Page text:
“Can I help?” The sound startles me; I turn to find a man standing behind me.
“Oh, I’m sorry, you scared me, I didn’t see you standing there.” I gasp, holding my throat.
“Did you reserve a room?” His voice is little more than a whisper.
My eyes become accustomed to the gloom and I can see him more clearly. He’s short and stocky, hardly taller than a dwarf.
“Yes, my sister, Tina, made the reservation for us. Mr and Mrs Clarke and two children. A family room?”
I’m sure that a dump like the Bloomfield Lodge could never be fully booked, but the clerk still goes around the counter and opens the reservation book on the desk.
“Ah. Yes. You follow me. Your husband can drive around the back. It’s cabin thirteen.”
We walk outside. “Bring the car around the back, Jeff,” I call.
Walking behind the motel manager, I can’t take my eyes off him. He moves with a strange gait; reminding me somewhat of Quasimodo, the hunchback of Notre Dame. He hands me a big, old key with the number thirteen hanging from it, and leaves without a word.
“Come on kids, wake up, we’re here.” Jeff whispers. He has to carry little James.
I open the door, expecting the creak from the hinges. The whole place reeks of neglect, and of something dead. Jeff and I look at each other, a look that says it all. Tina has not given us much thought when she booked this place. The décor is from the nineteen sixties; I’m sure nothing has been touched since the day it opened. Even the curtains and bedding appear to be original. A photograph of a young Queen Elizabeth, and a fly-specked picture of the royal boat Britannia are the only things on the yellowing walls.
I try the telephone attached to the wall to call Quasimodo and complain, but there’s no dial tone. I slam the receiver back on its cradle.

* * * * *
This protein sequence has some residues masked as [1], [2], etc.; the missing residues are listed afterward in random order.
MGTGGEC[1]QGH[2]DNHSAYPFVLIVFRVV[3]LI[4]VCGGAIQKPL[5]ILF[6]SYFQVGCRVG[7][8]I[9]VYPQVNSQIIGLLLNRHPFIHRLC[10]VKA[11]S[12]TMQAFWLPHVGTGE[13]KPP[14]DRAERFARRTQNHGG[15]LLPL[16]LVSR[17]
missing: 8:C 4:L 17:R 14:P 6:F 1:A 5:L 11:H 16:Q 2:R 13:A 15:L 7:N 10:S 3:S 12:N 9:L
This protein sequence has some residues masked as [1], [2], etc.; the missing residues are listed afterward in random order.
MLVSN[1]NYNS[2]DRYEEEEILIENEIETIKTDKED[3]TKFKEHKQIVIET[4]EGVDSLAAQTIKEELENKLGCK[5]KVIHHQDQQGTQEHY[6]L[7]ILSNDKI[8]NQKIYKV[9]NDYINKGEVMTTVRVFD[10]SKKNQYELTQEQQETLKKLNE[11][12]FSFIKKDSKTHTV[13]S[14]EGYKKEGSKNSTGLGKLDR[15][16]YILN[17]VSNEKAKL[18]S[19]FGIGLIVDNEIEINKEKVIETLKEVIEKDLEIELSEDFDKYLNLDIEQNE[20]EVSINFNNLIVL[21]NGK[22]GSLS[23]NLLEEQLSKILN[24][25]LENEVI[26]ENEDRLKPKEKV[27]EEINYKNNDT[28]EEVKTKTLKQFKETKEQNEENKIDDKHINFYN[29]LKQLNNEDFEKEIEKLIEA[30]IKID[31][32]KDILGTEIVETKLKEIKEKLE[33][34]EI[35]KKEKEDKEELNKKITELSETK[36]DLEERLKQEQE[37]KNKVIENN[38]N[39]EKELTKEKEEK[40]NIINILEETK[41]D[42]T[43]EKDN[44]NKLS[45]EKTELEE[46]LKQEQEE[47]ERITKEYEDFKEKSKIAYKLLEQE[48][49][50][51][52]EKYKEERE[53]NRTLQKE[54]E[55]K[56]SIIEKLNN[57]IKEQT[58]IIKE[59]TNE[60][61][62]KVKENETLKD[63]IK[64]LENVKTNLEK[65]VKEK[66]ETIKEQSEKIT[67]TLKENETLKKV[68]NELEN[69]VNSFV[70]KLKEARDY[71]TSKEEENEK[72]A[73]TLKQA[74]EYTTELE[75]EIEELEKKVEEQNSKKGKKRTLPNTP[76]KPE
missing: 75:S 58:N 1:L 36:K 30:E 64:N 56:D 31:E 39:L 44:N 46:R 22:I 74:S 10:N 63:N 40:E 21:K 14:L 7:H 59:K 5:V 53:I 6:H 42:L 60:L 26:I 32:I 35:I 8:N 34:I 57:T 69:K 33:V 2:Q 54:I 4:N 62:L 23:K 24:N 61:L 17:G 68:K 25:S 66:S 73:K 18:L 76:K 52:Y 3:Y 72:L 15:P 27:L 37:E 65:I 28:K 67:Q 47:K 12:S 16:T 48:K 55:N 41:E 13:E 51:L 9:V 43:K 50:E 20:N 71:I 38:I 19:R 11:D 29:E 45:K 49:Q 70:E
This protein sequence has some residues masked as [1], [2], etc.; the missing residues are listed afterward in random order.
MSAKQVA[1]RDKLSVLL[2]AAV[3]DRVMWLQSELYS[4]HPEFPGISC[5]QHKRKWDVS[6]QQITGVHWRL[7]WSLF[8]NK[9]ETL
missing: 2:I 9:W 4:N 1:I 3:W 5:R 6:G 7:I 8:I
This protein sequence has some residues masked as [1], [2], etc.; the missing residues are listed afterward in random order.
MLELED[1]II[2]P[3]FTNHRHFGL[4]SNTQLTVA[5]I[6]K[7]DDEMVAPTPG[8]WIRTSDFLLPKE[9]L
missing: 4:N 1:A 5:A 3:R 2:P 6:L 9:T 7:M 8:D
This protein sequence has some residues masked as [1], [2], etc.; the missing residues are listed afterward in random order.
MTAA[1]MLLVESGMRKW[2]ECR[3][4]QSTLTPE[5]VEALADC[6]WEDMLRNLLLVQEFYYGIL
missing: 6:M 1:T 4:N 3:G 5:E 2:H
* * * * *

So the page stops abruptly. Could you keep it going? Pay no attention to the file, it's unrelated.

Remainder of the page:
“Bloody typical Tina! What shall we do, Jeff? Shall we look for somewhere else?”
”I’m shattered, Chris. We’ll stay here, just for tonight.”
Today, after a terrible night’s sleep on the lumpy mattresses, we’re leaving in search of better accommodation. Quasi’s not happy, but that’s too bad.
We’ve turned up at the cattle station to a chaotic scene, Tina’s in tears, Mum and Dad are pleading with her to calm herself down.
“Ah, thank goodness you’re here. Talk sense into her, Chris. She says she’s not going ahead with the wedding. She’s changed her mind.” Mum grabs my arm, shoving me towards my hysterical sister.
”What’s the problem, Tina.” I ask, attempting to bring a sense of order.
“Jasper thinks I’m being oversensitive, too pedantic.”
Mm, he’s not the only one. I mutter under my breath.
“I’m coming home.” Tina sobs
Oh no! I need to think of something fast. I know this was just another of her dramas.“Come on, Tina, let’s get out of here and go for a drive, just you and me. I grab her arm and steer her to the car.
As we drive, I tell her about our psycho experience at the motel, which makes her laugh. She begins to calm down and and we actually talk, like the adults we are perhaps for the first time in our lives. She starts to tell me things about her life in Bloomfield.
“I love it here, Sis, and Jasper understands me. Well, most of the time.” Her face lights up at the thought of her fiancé. “No one’s ever got me before, except you. I’ll miss you so much,” she says, tears filling her blue eyes.
We stop at the only shop in town and buy a coffee. I wipe her tears, as I’ve done so many times throughout our lives, and I realise that I’ll be the one who will be lonely without my little sister.